No mystery about the subject of the book. It’s a quick but interesting read – only about 155 pages of actual text, with good color photos on roughly half the pages, plus notes on the 25 authors/photographers and credits for the various photos. There are 22 essays, 1 poem, and a Foreword. The editor, Foley, himself contributed 4 of the essays and the Foreword. He’s well qualified for the task, as he has led week-long naked walking tours in the Alps every year since 2005 – with another planned for 2020. These treks are known as Naked European Walking Tours (NEWT). More information on the tours is available at the given link.
Each essay is an individual perspective on the subject, and many topics are covered. Mostly they deal with subjective accounts, with little information on the practical aspects of naked hiking. However, the practicalities are mostly the same as for any sort of hiking in natural places, with few special considerations for a hiker’s nudity. The practicalities include things such as adequate water, insect repellant, sunscreen, good footwear, first aid kit, maps and compass (perhaps), and so on. Anyone who’s done trail hiking should already know the basics.
The main issue likely to concern people who might want to try naked hiking is what to do when encountering non-naturist people, including families, on the trails. There’s an interesting division among the essay writers on this topic. Most of the writers are European, except for one from Australia, one from New Zealand, and three from the U. S. Almost all of the writers except for those from the U. S. indicate there’s little problem with encountering non-naturists while hiking naked. On the positive side there were a number of friendly encounters. For example: one group of older hikers “were clearly surprised, but did not seem in the least upset by the unexpected meeting, and in fact were quite friendly.” (p. 18) And: “We were passed by a number of people, all walking faster than we were, with many a wave and a smile exchanged. We observed that being naked seemed to exude an implicit air of friendliness towards everybody.” (p. 21) And one more example, of a naked hiker who occasionally met another man who “is used to me by now so I never cover up for him and we always have a little chat before I move on. It makes me feel so good when I have encounters like this; it makes naturism feel normal even amongst those who choose not to remove their clothes.” (p. 102)
However, among the three writers from the U. S., two of them give advice on how to avoid meeting non-naturists on the trail. One U. S. writer goes on for several pages with tips like “Hike on weekdays.” And “Select trails that have only one trailhead.” And “Get an early start in the morning.” (pp. 28f) But just in case one meets non-naturists “Nothing makes it easier for a nude man to inadvertently run into people on the trail than having a woman – clothed or unclothed – with him.” (p. 33) The same writer also recommends to “Know the law for your hiking area as it pertains to nudity.” (p. 30) This, of course, is good advice anywhere – but especially in the U. S. where nudity laws can vary largely and unpredictably from state to state and even from county to county.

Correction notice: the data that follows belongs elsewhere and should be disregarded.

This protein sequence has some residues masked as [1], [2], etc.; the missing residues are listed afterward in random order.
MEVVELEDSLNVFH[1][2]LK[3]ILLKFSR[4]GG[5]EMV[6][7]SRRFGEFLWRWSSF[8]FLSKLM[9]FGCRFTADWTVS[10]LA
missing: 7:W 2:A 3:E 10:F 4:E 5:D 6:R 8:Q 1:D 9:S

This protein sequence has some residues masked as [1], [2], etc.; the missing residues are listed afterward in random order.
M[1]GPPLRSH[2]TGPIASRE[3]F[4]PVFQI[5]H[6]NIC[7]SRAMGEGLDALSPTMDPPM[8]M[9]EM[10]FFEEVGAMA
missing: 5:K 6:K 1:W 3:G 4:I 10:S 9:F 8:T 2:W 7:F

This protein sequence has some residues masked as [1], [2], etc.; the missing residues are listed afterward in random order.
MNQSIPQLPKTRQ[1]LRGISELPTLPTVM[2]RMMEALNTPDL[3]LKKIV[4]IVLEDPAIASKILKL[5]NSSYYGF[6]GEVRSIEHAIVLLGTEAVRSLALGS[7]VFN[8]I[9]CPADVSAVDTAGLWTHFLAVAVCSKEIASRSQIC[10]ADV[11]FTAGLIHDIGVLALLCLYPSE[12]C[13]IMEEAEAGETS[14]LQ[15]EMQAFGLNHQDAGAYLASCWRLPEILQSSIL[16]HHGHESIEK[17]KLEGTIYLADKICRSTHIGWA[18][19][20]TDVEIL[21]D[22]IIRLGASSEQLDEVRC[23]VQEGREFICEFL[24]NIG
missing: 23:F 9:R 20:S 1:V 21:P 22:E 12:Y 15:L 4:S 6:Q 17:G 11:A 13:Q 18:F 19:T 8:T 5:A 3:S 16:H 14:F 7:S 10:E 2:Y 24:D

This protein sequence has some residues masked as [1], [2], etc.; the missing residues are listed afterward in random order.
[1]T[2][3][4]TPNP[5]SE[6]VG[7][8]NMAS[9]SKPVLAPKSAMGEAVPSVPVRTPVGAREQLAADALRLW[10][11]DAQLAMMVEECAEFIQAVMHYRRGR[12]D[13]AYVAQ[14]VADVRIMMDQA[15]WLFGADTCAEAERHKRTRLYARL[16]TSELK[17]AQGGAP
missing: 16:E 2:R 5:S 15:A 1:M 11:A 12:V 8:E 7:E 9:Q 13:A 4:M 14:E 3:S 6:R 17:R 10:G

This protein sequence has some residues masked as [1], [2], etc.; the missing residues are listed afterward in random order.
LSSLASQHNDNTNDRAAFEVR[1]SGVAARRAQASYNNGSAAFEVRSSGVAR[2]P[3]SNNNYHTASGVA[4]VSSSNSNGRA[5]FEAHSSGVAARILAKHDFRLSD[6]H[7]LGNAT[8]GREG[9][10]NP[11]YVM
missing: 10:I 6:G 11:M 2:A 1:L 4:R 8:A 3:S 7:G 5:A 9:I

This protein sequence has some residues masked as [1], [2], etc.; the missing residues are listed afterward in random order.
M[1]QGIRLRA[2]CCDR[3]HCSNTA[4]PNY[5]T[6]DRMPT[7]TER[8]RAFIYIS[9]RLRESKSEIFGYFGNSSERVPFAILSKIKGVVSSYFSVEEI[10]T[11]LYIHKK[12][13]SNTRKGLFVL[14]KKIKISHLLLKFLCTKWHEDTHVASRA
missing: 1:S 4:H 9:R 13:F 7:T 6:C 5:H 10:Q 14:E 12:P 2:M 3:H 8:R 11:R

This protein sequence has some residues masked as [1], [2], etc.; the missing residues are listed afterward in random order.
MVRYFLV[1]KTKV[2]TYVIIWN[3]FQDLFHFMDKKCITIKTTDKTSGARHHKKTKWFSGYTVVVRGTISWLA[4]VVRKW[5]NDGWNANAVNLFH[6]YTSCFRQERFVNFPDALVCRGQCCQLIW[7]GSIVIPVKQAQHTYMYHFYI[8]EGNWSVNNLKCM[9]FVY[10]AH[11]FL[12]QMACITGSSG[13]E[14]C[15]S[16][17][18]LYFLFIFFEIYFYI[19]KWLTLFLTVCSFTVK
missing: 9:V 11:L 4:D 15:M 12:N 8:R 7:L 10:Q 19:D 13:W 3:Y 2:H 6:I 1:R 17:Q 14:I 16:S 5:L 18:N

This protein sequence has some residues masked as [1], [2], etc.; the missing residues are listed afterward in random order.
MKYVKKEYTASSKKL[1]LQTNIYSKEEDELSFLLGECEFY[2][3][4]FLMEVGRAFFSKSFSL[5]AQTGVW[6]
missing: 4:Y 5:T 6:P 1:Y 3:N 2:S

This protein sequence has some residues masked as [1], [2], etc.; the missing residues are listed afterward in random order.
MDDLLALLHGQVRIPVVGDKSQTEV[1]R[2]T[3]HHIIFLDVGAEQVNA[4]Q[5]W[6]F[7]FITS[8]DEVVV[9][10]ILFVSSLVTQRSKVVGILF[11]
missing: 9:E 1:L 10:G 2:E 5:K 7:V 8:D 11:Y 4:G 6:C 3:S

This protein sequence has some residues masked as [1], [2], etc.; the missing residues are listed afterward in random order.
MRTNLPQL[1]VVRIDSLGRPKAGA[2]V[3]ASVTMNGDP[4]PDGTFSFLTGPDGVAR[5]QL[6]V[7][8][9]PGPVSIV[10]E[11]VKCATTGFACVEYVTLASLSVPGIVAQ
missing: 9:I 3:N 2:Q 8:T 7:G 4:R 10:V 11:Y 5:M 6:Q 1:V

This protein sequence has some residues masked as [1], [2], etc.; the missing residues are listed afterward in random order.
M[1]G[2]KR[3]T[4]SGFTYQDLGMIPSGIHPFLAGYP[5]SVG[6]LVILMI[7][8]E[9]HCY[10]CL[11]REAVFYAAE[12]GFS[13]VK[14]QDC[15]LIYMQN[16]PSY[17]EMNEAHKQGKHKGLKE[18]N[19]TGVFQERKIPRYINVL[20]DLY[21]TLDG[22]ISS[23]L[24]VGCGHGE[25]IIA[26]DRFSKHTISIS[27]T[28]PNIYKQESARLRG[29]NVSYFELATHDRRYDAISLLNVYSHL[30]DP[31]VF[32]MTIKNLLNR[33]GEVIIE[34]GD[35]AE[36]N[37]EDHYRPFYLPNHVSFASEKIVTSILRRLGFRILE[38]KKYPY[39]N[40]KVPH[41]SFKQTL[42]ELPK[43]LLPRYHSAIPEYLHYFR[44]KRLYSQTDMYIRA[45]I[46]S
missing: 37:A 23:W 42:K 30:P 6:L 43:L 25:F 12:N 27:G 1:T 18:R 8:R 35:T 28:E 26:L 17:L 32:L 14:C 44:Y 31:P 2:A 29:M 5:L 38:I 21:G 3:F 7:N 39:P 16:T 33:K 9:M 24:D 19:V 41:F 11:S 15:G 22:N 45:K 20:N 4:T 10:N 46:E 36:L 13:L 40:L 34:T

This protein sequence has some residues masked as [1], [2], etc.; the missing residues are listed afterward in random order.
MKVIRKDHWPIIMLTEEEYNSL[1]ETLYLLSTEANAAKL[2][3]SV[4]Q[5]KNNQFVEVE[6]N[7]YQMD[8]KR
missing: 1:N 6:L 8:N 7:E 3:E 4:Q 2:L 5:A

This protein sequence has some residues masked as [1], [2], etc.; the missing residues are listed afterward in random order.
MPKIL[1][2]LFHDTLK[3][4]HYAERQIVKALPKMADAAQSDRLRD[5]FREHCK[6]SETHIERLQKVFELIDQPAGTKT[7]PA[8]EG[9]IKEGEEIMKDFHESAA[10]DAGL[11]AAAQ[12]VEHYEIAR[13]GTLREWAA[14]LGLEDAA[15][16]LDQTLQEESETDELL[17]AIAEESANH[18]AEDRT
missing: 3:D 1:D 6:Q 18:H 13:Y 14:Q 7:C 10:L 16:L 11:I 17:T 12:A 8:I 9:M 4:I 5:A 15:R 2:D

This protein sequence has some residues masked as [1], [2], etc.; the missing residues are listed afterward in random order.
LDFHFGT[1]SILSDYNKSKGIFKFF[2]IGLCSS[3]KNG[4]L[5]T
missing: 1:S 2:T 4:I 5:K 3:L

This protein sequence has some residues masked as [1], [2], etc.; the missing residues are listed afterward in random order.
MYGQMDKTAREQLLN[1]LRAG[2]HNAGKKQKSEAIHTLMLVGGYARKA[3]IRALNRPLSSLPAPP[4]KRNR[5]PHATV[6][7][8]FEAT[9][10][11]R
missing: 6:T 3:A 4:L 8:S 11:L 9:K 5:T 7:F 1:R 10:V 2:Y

The legality of being naked outdoors is an issue of concern for naked hikers anywhere. It just seems that in much of Western Europe and places in Australia and New Zealand the law is a lot more tolerant than in most of the U. S. – which makes it especially important to avoid meeting non-naturists on the trail when the legality of nudity isn’t well established.
Another issue that people who aren’t experienced naturists may wonder about is why go to the extra risks of hiking naked (even if minor) in the first place. Several essays address this. Foley actually begins his Foreword with as good an explanation as any:
“Naked hiking is good; it is also nice, fun, pleasant, relaxing, refreshing, exhilarating, exciting, enjoyable. Many activists also believe that naked hiking is a way to get closer to nature, it can be a way to rediscover and relate to your own body, and even used as a medium by which to discover yourself.”
Another essay makes several excellent points. One is simply that it’s difficult to explain subjective feelings to people who haven’t experienced them. “This difficulty in communication applies to social nudity and especially to nude walking; unless the audience have experienced it, expression of the sheer joy it can bring is difficult or impossible.” (p. 150) The writer goes on to make a very important point: “One problem with naturism is the habitual secrecy employed by naturists themselves. This is to avoid any possible conflict with those who still cling to their irrational body shame.” (p. 154)
The fact that many naturists – especially in the U. S. – go out of their way to avoid being seen naked by non-naturists, even when hiking, only adds to the general perception that nudity is not “normal”, and indeed should be kept hidden.
One thought on “Review of Naked Hiking (Richard Foley, ed.)”
“One problem with naturism is the habitual secrecy employed by naturists themselves…”
It is a self-reinforcing cycle. You’re hiding because you will get in trouble if you are seen. At the very same time, hiding reinforces the notion that what you are doing is nefarious. Others will say, “If you really felt the way you say, you wouldn’t be so secretive about it.”
The gay rights movement was going nowhere until gays started coming out of the closet and accepting whatever social blowback happened. You couldn’t really even call it a movement, it was a hidden subculture. Out of sight and out of mind. The same thing applies to nudies.